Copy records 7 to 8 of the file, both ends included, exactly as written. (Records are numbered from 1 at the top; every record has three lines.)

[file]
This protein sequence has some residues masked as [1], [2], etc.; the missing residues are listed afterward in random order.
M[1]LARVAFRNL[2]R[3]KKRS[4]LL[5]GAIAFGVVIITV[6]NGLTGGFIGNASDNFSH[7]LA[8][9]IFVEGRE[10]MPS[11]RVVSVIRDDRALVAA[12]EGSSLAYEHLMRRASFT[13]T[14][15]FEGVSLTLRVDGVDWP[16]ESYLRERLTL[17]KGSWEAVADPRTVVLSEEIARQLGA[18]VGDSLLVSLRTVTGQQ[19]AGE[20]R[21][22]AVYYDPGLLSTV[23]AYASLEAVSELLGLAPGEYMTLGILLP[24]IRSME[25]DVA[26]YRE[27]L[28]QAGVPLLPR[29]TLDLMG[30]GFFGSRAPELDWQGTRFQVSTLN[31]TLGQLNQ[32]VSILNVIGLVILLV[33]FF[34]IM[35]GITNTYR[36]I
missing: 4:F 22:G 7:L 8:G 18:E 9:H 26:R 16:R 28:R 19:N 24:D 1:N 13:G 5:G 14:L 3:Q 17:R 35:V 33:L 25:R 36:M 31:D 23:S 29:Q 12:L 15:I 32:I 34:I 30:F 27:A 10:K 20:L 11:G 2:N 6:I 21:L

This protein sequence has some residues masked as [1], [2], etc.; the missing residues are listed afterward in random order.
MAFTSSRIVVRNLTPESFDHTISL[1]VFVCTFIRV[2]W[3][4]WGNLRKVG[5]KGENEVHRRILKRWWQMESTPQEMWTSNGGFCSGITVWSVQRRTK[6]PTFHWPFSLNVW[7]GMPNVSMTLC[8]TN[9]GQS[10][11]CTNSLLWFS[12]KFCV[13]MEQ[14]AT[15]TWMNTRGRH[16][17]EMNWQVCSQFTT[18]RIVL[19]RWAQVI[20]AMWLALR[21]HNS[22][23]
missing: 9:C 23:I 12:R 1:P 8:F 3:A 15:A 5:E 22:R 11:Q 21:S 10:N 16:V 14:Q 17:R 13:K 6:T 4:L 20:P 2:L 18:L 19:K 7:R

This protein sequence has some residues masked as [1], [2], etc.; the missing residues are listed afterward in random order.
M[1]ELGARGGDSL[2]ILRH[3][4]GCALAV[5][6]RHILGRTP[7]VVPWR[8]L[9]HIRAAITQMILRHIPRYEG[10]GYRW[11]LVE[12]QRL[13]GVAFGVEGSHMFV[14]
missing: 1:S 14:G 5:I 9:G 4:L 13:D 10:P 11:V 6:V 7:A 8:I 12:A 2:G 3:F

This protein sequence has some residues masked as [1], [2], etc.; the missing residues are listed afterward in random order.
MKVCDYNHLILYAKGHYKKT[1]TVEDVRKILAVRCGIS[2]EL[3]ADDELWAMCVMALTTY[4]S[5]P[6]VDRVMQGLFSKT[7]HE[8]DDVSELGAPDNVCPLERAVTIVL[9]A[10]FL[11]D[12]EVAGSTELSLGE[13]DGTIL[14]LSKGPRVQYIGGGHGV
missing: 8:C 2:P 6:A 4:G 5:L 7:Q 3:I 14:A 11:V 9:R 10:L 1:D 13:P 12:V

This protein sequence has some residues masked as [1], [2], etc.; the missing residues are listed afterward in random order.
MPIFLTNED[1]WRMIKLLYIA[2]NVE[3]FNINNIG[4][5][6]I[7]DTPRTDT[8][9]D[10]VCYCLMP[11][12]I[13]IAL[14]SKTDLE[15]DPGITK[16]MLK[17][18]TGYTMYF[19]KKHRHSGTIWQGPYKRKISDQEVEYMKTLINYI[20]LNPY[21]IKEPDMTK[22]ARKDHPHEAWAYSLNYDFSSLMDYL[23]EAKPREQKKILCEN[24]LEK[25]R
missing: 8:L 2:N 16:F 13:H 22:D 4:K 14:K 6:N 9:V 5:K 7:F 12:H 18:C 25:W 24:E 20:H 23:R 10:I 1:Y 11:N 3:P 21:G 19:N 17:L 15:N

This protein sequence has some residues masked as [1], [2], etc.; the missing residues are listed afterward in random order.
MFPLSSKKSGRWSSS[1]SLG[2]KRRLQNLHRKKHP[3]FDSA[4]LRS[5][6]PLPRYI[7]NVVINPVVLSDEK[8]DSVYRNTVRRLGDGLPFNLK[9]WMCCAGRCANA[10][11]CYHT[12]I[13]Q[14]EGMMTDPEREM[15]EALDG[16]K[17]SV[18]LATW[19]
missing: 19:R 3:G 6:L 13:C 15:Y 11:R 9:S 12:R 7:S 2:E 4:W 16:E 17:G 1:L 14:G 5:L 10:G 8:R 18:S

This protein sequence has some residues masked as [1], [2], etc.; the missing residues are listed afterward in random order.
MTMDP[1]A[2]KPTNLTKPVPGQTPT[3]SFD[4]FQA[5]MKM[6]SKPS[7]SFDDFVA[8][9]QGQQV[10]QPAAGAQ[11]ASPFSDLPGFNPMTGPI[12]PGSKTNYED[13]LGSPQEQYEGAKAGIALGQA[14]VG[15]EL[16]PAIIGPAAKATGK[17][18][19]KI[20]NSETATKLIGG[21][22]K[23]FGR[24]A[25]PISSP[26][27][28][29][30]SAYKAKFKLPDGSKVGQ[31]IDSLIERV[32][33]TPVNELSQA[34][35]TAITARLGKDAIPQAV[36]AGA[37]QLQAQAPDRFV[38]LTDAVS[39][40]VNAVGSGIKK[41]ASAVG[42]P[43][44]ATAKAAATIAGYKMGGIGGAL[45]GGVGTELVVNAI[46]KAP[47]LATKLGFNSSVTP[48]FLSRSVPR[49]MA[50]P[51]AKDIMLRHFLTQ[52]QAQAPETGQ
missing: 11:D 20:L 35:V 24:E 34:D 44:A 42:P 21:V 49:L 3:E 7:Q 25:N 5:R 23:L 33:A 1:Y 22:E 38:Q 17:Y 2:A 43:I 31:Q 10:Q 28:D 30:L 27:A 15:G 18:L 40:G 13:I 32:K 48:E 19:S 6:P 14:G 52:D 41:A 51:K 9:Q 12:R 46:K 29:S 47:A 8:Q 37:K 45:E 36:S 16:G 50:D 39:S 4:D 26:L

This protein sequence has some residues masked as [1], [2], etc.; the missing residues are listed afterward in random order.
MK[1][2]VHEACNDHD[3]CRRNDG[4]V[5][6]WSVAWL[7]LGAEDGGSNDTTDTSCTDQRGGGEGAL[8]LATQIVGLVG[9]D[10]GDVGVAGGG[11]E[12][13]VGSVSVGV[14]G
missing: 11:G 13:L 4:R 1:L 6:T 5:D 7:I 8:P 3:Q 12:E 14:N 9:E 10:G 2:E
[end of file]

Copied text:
This protein sequence has some residues masked as [1], [2], etc.; the missing residues are listed afterward in random order.
MTMDP[1]A[2]KPTNLTKPVPGQTPT[3]SFD[4]FQA[5]MKM[6]SKPS[7]SFDDFVA[8][9]QGQQV[10]QPAAGAQ[11]ASPFSDLPGFNPMTGPI[12]PGSKTNYED[13]LGSPQEQYEGAKAGIALGQA[14]VG[15]EL[16]PAIIGPAAKATGK[17][18][19]KI[20]NSETATKLIGG[21][22]K[23]FGR[24]A[25]PISSP[26][27][28][29][30]SAYKAKFKLPDGSKVGQ[31]IDSLIERV[32][33]TPVNELSQA[34][35]TAITARLGKDAIPQAV[36]AGA[37]QLQAQAPDRFV[38]LTDAVS[39][40]VNAVGSGIKK[41]ASAVG[42]P[43][44]ATAKAAATIAGYKMGGIGGAL[45]GGVGTELVVNAI[46]KAP[47]LATKLGFNSSVTP[48]FLSRSVPR[49]MA[50]P[51]AKDIMLRHFLTQ[52]QAQAPETGQ
missing: 11:D 20:L 35:V 24:E 34:D 44:A 42:P 21:V 49:L 3:E 7:Q 25:N 5:R 23:L 33:A 1:Y 22:E 38:Q 17:Y 2:A 43:I 31:Q 10:Q 28:D 30:L 27:A 15:G 18:L 40:G 13:I 32:K 48:E 19:S 6:P 14:G 52:D 41:A 51:K 9:Q 12:R 46:K 29:S 47:A 8:Q 37:K 45:E 36:S 16:G 50:D 39:S 4:D 26:L

This protein sequence has some residues masked as [1], [2], etc.; the missing residues are listed afterward in random order.
MK[1][2]VHEACNDHD[3]CRRNDG[4]V[5][6]WSVAWL[7]LGAEDGGSNDTTDTSCTDQRGGGEGAL[8]LATQIVGLVG[9]D[10]GDVGVAGGG[11]E[12][13]VGSVSVGV[14]G
missing: 11:G 13:L 4:R 1:L 6:T 5:D 7:I 8:P 3:Q 12:E 14:N 9:E 10:G 2:E